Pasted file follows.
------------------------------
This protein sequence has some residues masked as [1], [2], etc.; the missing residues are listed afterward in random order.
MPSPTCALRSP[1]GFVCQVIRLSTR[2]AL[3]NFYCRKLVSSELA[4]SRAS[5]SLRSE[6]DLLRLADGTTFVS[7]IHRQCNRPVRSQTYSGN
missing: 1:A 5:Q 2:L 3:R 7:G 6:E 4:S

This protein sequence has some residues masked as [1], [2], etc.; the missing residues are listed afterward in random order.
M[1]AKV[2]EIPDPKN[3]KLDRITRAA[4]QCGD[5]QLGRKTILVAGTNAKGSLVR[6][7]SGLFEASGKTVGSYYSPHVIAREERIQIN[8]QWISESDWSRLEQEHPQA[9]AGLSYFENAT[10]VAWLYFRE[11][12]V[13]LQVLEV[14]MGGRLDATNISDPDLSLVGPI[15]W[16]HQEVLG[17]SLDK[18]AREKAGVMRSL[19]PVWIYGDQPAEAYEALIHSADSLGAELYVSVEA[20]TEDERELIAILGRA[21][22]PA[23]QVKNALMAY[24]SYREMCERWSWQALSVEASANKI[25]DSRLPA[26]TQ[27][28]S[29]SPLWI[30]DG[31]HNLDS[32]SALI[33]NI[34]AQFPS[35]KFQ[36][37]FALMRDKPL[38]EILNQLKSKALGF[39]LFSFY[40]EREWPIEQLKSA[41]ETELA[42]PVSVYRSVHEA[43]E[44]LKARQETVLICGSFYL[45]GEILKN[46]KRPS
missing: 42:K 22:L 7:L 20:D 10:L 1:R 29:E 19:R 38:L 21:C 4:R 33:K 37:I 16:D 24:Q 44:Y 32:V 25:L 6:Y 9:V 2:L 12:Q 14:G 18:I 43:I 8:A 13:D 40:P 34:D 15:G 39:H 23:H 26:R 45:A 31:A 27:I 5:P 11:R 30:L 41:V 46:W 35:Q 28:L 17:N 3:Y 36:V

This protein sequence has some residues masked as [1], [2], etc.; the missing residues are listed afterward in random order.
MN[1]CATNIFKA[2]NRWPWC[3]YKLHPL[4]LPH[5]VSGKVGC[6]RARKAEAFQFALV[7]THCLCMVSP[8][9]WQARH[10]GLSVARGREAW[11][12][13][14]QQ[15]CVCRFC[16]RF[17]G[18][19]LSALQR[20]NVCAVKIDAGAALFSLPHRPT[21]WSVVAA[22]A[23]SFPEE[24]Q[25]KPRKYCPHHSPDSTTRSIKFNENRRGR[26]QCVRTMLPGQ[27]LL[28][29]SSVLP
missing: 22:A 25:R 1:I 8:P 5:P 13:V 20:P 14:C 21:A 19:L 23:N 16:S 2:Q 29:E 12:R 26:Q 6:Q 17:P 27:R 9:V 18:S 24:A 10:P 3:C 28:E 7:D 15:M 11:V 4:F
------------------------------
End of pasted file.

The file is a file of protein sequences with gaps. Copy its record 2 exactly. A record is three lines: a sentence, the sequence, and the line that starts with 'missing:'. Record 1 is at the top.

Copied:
This protein sequence has some residues masked as [1], [2], etc.; the missing residues are listed afterward in random order.
M[1]AKV[2]EIPDPKN[3]KLDRITRAA[4]QCGD[5]QLGRKTILVAGTNAKGSLVR[6][7]SGLFEASGKTVGSYYSPHVIAREERIQIN[8]QWISESDWSRLEQEHPQA[9]AGLSYFENAT[10]VAWLYFRE[11][12]V[13]LQVLEV[14]MGGRLDATNISDPDLSLVGPI[15]W[16]HQEVLG[17]SLDK[18]AREKAGVMRSL[19]PVWIYGDQPAEAYEALIHSADSLGAELYVSVEA[20]TEDERELIAILGRA[21][22]PA[23]QVKNALMAY[24]SYREMCERWSWQALSVEASANKI[25]DSRLPA[26]TQ[27][28]S[29]SPLWI[30]DG[31]HNLDS[32]SALI[33]NI[34]AQFPS[35]KFQ[36][37]FALMRDKPL[38]EILNQLKSKALGF[39]LFSFY[40]EREWPIEQLKSA[41]ETELA[42]PVSVYRSVHEA[43]E[44]LKARQETVLICGSFYL[45]GEILKN[46]KRPS
missing: 42:K 22:L 7:L 20:D 10:L 1:R 29:E 19:R 38:L 21:C 4:R 33:K 37:I 16:D 24:Q 44:Y 32:V 25:L 6:Y 9:V 2:L 12:Q 14:G 18:I 43:I 8:A 13:D 40:P 34:D 15:G 39:H 23:H 26:R 45:A 31:A 27:I 5:P 11:R 30:L 41:V 46:W 35:Q 28:L 17:N 3:Y 36:V